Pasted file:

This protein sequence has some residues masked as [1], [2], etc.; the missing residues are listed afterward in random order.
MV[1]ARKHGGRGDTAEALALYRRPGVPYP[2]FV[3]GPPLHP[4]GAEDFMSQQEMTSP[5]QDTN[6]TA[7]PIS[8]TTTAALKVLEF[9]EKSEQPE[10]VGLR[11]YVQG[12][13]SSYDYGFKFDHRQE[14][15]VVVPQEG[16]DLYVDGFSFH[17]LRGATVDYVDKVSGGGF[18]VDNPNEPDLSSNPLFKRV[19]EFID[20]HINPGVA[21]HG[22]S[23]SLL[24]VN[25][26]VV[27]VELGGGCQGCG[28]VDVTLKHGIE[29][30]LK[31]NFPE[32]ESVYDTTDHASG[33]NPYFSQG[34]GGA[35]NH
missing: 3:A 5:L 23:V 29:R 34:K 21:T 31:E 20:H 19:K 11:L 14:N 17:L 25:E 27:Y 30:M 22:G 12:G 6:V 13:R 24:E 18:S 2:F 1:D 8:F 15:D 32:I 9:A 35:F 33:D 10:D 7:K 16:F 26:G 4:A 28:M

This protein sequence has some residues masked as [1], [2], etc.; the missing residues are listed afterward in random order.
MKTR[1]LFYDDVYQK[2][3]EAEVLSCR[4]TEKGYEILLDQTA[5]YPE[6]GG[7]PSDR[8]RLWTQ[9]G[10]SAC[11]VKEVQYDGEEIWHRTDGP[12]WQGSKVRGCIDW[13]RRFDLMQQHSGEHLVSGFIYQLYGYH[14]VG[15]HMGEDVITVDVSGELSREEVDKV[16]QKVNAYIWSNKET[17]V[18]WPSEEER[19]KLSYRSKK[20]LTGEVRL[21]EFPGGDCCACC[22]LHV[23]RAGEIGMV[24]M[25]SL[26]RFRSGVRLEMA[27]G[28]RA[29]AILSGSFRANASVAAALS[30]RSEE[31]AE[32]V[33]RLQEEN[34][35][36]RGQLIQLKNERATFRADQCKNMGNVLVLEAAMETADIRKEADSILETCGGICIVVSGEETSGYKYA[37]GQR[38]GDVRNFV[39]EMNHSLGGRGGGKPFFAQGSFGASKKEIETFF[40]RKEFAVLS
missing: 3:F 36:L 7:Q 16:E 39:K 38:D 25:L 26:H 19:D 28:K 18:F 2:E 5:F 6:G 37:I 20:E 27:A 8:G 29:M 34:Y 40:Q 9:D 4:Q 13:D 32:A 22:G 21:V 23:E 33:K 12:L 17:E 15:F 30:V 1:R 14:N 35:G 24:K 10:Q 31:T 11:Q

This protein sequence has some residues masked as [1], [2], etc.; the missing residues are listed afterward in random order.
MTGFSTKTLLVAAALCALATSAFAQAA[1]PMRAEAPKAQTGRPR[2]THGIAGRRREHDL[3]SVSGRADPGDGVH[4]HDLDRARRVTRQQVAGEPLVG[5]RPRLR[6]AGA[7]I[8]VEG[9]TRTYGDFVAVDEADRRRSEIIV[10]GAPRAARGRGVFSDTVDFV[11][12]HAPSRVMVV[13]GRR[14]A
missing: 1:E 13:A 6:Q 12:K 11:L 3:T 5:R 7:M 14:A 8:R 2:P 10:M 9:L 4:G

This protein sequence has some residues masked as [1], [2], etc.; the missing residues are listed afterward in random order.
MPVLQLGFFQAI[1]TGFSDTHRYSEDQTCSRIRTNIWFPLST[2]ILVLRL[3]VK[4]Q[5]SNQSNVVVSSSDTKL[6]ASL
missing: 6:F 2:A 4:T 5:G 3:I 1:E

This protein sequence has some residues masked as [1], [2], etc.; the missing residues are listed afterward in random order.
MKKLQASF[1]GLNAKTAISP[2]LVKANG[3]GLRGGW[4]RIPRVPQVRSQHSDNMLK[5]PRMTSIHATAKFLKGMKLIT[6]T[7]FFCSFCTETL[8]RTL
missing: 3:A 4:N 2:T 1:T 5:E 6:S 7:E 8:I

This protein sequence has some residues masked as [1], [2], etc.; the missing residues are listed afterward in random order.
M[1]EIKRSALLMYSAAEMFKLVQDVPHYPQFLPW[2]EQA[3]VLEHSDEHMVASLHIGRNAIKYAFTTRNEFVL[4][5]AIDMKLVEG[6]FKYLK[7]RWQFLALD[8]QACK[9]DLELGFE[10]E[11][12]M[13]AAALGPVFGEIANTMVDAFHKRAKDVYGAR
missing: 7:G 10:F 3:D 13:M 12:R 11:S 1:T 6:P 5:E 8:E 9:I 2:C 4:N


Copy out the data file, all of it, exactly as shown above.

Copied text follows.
This protein sequence has some residues masked as [1], [2], etc.; the missing residues are listed afterward in random order.
MV[1]ARKHGGRGDTAEALALYRRPGVPYP[2]FV[3]GPPLHP[4]GAEDFMSQQEMTSP[5]QDTN[6]TA[7]PIS[8]TTTAALKVLEF[9]EKSEQPE[10]VGLR[11]YVQG[12][13]SSYDYGFKFDHRQE[14][15]VVVPQEG[16]DLYVDGFSFH[17]LRGATVDYVDKVSGGGF[18]VDNPNEPDLSSNPLFKRV[19]EFID[20]HINPGVA[21]HG[22]S[23]SLL[24]VN[25][26]VV[27]VELGGGCQGCG[28]VDVTLKHGIE[29][30]LK[31]NFPE[32]ESVYDTTDHASG[33]NPYFSQG[34]GGA[35]NH
missing: 3:A 5:L 23:V 29:R 34:K 21:T 31:E 20:H 19:K 11:L 14:N 17:L 25:E 27:Y 30:M 22:G 12:G 6:V 13:R 24:E 18:S 2:F 1:D 8:F 15:D 32:I 9:A 35:F 33:D 10:D 7:K 16:F 26:G 4:A 28:M

This protein sequence has some residues masked as [1], [2], etc.; the missing residues are listed afterward in random order.
MKTR[1]LFYDDVYQK[2][3]EAEVLSCR[4]TEKGYEILLDQTA[5]YPE[6]GG[7]PSDR[8]RLWTQ[9]G[10]SAC[11]VKEVQYDGEEIWHRTDGP[12]WQGSKVRGCIDW[13]RRFDLMQQHSGEHLVSGFIYQLYGYH[14]VG[15]HMGEDVITVDVSGELSREEVDKV[16]QKVNAYIWSNKET[17]V[18]WPSEEER[19]KLSYRSKK[20]LTGEVRL[21]EFPGGDCCACC[22]LHV[23]RAGEIGMV[24]M[25]SL[26]RFRSGVRLEMA[27]G[28]RA[29]AILSGSFRANASVAAALS[30]RSEE[31]AE[32]V[33]RLQEEN[34][35][36]RGQLIQLKNERATFRADQCKNMGNVLVLEAAMETADIRKEADSILETCGGICIVVSGEETSGYKYA[37]GQR[38]GDVRNFV[39]EMNHSLGGRGGGKPFFAQGSFGASKKEIETFF[40]RKEFAVLS
missing: 3:F 36:L 7:Q 16:E 39:K 38:D 25:L 26:H 19:D 28:K 18:F 2:E 5:F 6:G 37:I 20:E 27:A 8:G 29:M 34:Y 40:Q 9:D 4:Q 13:D 32:A 22:G 21:V 23:E 33:K 12:L 17:E 15:F 30:V 1:R 14:N 35:G 24:K 10:Q 31:T 11:Q

This protein sequence has some residues masked as [1], [2], etc.; the missing residues are listed afterward in random order.
MTGFSTKTLLVAAALCALATSAFAQAA[1]PMRAEAPKAQTGRPR[2]THGIAGRRREHDL[3]SVSGRADPGDGVH[4]HDLDRARRVTRQQVAGEPLVG[5]RPRLR[6]AGA[7]I[8]VEG[9]TRTYGDFVAVDEADRRRSEIIV[10]GAPRAARGRGVFSDTVDFV[11][12]HAPSRVMVV[13]GRR[14]A
missing: 1:E 13:A 6:Q 12:K 11:L 3:T 5:R 7:M 14:A 8:R 2:P 10:M 9:L 4:G

This protein sequence has some residues masked as [1], [2], etc.; the missing residues are listed afterward in random order.
MPVLQLGFFQAI[1]TGFSDTHRYSEDQTCSRIRTNIWFPLST[2]ILVLRL[3]VK[4]Q[5]SNQSNVVVSSSDTKL[6]ASL
missing: 6:F 2:A 4:T 5:G 3:I 1:E

This protein sequence has some residues masked as [1], [2], etc.; the missing residues are listed afterward in random order.
MKKLQASF[1]GLNAKTAISP[2]LVKANG[3]GLRGGW[4]RIPRVPQVRSQHSDNMLK[5]PRMTSIHATAKFLKGMKLIT[6]T[7]FFCSFCTETL[8]RTL
missing: 3:A 4:N 2:T 1:T 5:E 6:S 7:E 8:I

This protein sequence has some residues masked as [1], [2], etc.; the missing residues are listed afterward in random order.
M[1]EIKRSALLMYSAAEMFKLVQDVPHYPQFLPW[2]EQA[3]VLEHSDEHMVASLHIGRNAIKYAFTTRNEFVL[4][5]AIDMKLVEG[6]FKYLK[7]RWQFLALD[8]QACK[9]DLELGFE[10]E[11][12]M[13]AAALGPVFGEIANTMVDAFHKRAKDVYGAR
missing: 7:G 10:F 3:D 13:M 12:R 11:S 1:T 6:P 5:E 8:E 9:I 2:C 4:N